For chest tightness due to anxiety:

  • Breathing exercises : When you feel anxious, you can take quick, shallow breaths, which can increase the tightness in your chest. Try taking slow, deep breaths, inhale in five times, and exhale in five. Research shows that slow breathing can relax and reduce anxiety symptoms.
  • Grounding methods : Grounding is a survival strategy that draws your attention to the present moment and your surroundings, rather than getting lost in anxious thoughts. Grounding techniques can be as simple as sitting in a chair and focusing on your body sensations (for example, how does your body feel while sitting?) To help slow down your thoughts and breathing.
  • Exercise : Exercise has been shown to be effective in managing anxiety symptoms, as it can help offset the fight-or-flight response that kicks in in your body when you're feeling anxious. Try walking, running, or hitting your bag to find a way to react and calm your body's reaction to anxiety.

Gastrointestinal tract

To relieve tightness in the chest in case of gastrointestinal problems:

  • Avoid Certain Foods and Drinks – Try to avoid things that you know to cause acid reflux in your body, including tomato-based foods, soda, fried and fatty foods, garlic, chocolate, and alcohol. Try to eat nutritious, whole food rich foods that are low in fat and high in protein.
  • Eat smaller amounts : Instead of eating three large meals a day, try to eat fewer nutritious foods throughout the day. Small meals can help relieve pressure on your stomach and prevent acid reflux. Avoid lying down for at least 20 minutes after eating to prevent heartburn.
  • Take medications : If your healthcare provider has prescribed medications to treat the symptoms of your gastrointestinal condition, it is important that you take them exactly as prescribed and for as long as your doctor recommends.
  • Stop smoking : If you use tobacco products, quitting smoking can alleviate some of the acid reflux you are experiencing. Smoking can damage the lower esophageal sphincter, preventing stomach acids from lingering and causing reflux. Quitting smoking will improve the health of your lungs and reduce chest tightness and shortness of breath.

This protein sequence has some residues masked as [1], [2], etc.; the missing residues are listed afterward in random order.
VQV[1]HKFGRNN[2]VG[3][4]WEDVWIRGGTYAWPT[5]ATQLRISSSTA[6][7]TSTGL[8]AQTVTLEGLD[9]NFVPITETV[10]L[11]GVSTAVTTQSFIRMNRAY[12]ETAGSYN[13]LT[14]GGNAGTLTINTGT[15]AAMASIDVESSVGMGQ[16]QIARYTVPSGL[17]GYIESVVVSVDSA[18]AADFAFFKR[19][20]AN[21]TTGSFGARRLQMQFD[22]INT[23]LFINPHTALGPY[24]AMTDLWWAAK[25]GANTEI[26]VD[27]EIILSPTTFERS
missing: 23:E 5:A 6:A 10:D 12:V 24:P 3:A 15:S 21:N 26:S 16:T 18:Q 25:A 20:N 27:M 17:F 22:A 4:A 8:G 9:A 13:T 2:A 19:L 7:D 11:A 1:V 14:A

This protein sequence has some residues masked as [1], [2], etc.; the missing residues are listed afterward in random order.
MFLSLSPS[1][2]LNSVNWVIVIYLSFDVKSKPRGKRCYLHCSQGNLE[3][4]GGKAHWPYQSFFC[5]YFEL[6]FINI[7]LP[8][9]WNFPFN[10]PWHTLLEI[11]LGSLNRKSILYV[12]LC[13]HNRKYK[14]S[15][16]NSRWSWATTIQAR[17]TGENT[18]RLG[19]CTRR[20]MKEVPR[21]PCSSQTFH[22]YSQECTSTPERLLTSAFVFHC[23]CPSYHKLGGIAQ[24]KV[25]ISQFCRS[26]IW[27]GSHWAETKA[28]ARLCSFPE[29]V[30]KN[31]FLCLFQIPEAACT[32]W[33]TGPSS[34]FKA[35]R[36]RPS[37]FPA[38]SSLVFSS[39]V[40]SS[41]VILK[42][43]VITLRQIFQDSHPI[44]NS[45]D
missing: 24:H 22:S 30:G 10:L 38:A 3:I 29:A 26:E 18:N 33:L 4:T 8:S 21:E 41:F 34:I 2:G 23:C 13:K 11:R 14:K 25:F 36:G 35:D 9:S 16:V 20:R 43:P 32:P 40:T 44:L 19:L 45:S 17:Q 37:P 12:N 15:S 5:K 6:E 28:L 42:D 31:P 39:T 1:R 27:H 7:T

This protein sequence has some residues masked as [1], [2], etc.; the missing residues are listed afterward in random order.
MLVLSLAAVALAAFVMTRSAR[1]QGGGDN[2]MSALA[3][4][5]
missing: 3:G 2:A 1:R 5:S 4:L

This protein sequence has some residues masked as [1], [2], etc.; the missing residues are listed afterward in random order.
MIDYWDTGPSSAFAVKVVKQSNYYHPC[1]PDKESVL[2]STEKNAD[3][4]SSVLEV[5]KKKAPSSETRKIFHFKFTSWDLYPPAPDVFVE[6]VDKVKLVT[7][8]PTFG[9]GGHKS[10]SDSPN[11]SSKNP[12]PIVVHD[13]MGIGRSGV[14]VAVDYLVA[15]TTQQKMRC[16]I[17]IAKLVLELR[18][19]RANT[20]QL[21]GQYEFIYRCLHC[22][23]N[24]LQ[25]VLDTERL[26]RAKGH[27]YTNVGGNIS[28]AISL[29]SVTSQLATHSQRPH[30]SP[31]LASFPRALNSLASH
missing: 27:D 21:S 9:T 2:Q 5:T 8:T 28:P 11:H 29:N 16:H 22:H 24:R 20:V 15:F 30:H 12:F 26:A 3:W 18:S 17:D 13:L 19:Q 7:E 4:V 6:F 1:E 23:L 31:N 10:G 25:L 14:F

For pulmonary causes of chest tightness:

  • Take medications : Depending on the cause of your chest tightness, your doctor may prescribe medications to reduce the symptoms of this condition. It is important to take your medications as prescribed to prevent your symptoms from getting worse.
  • Avoid triggers : If certain irritants or allergens cause chest tightness and shortness of breath, avoid them as often as possible.
  • Rest : If your symptoms get worse with movement or vigorous activity, it is important to rest when your body needs it. If you need to exercise, a light walk outside will help you move your body without overloading the light ones.


For pectoral strains that cause pain and tightness, the first line of treatment usually includes RICE:

  • Rest : When you feel chest tightness or pain due to muscle tension, stop any strenuous activity and rest. You can resume light activity after two to three days of rest, but get more rest if tension and pain return.
  • Ice : Apply an ice pack to an injured / stretched muscle for up to 20 minutes, three times a day to reduce inflammation.
  • Compression : Wrapping a compression bandage around your torso can help reduce swelling and relieve tightness in your chest.
  • Height : Sit up straight and maintain good posture. Use extra pillows to support your breasts at night while you sleep.

Get the word of drug information

Chest tightness is of varying degrees and for different reasons. A minor case of chest tightness does not automatically indicate a serious problem; many cases are short-lived and can be treated at home.

If you experience chest tightness combined with other symptoms or ongoing episodes of sensation, it is important to speak with your healthcare provider. They will want to examine you and may perform tests to determine the cause and rule out any serious health problems that may require further treatment.

Frequently asked questions

  • A feeling of heaviness in the lungs can be caused by pneumothorax , also known as a collapsed lung. This happens when an opening is opened in the lung, causing air to escape and fill the area between the lung and the chest wall. Chest tightness and shortness of breath are usually associated with a collapsed lung.

  • Chest pain caused by COVID-19 can be described as constant pain or pressure. Other warning signs associated with COVID-19 include shortness of breath, fever, altered consciousness, and blue lips or face.

  • Chest pain or tightness after eating can be associated with gastrointestinal problems such as gastroesophageal reflux disease (GERD) . This indigestion can cause stomach acid to enter the esophagus, causing a sore throat and chest.